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Does workers compensation pay for my health insurance?

Attorney discusses Michigan workers compensation insurance and health coverage

Many people are confused about who will pay for their medical expenses after an at-work injury. The FAQs below will help you understand your rights to medical treatment, and who will pay for your care.

To speak with one of our workmans comp lawyers now, call us at (855) 221-COMP. You can also fill out our free consultation form. The call is free and the advice is free.

Who is responsible for paying for my medical treatment?
What if my employer/insurance company says my treatment is not work related?
Is it okay for my employer to continue paying my health insurance?
Are there other ways I can receive health insurance?
What if my employer tells me to use my health insurance for an at-work injury?

Q. Who is responsible for paying for my medical treatment?
A. Your employer is responsible for paying all reasonable and necessary medical treatment for your work injury. This does not mean that your employer must provide you or your family with health insurance. Workers compensation medical benefits and health insurance provided by your employer are two different things.

Your employer only has to pay what is required under the Michigan workers compensation law.

Medical treatment under workers compensation can include doctor visits, physical therapy, surgery, hospital stays and medications. It can also include dental care, prosthetics, eyeglasses, hearing aids, wheelchairs and other appliances necessary to cure or relieve the effects of your work injury.

Some individuals also need attendant (nursing care) to help with activities of daily living.

Q. What if my employer/insurance company says my treatment is not work related?
A. Sometimes there are disputes as to what is reasonable and necessary medical treatment under workers compensation. This typically occurs when the employer or the insurance company believe that the medical treatment is not work-related. For example, it's common for someone with arthritis in the spine to be denied treatment for a back injury.

Here's information on many at-work injuries that are commonly disputed under workers comp.

Q. Is it okay for my employer to continue paying my health insurance?
A. Yes. Many employers will continue to provide health insurance, even though it is not required. This is because the cash value of any discontinued fringe benefits can be used to increase the average weekly wage. It may be cheaper for your employer to continue paying health insurance rather than paying you more in wage loss benefits.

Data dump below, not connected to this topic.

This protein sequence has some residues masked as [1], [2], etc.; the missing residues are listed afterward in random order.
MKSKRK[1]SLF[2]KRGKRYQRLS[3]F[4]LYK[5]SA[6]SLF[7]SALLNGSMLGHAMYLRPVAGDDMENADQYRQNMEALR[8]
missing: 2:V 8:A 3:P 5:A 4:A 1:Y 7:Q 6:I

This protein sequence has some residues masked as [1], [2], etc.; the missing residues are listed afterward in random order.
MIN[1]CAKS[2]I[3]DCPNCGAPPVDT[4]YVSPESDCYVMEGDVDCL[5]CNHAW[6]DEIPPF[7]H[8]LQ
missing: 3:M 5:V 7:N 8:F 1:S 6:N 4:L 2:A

Q. Are there other ways I can receive health insurance?
A. A lot of employers will fire an employee who cannot work because of an injury. A federal law called COBRA gives some of the employees the right to continue the group health insurance plan for a period of time. This can be very expensive, as you must pay the premiums.

You might also have the right to health insurance through an employment or union contract. It is very important that you speak with an experienced workmans comp lawyer whenever you are injured at work. If you settle your workers compensation case, this could affect your entitlement to future health insurance. Call us at (855) 221-COMP. The call and the advice are free.

Q. What if my employer tells me to use my health insurance for an at-work injury?
A. Sometimes the problem is not keeping health insurance but getting workers compensation. Your employer may tell you to use your own health insurance for a work injury. This is not correct and you could end up paying the price out of pocket. Workers compensation is unlimited and you should have no deductibles or co-pays. Even if you lose your job, workers compensation should pay reasonable and necessary medical treatment for life.

It is possible to have your group health insurance pay for a work injury when your employer refuses. This allows you to get the medical treatment while you are pursuing workers compensation benefits in court. Most group health insurance companies will agree to pay for medical treatment when you have a pending case. You will need to reimburse the health insurance company if you later receive workers compensation benefits.

In summary, all reasonable and necessary medical treatment should be paid under workers compensation for an injury that occurs at work. Your employer does not have to provide you with health insurance but many continue to do so because it is in their financial interest. When workers compensation is denied, use your own health insurance to pay medical bills and file a case against your employer. If you lose your health insurance, you should explore options under COBRA and any employment or union contract.

Have questions about Michigan workers compensation insurance?

Call our workmans comp lawyers at (855) 221-COMP, or you can fill out our free contact form.

We have been protecting injured workers for more than 35 years. We can see to it that you receive the proper medical treatment, and that your work comp benefits are protected.

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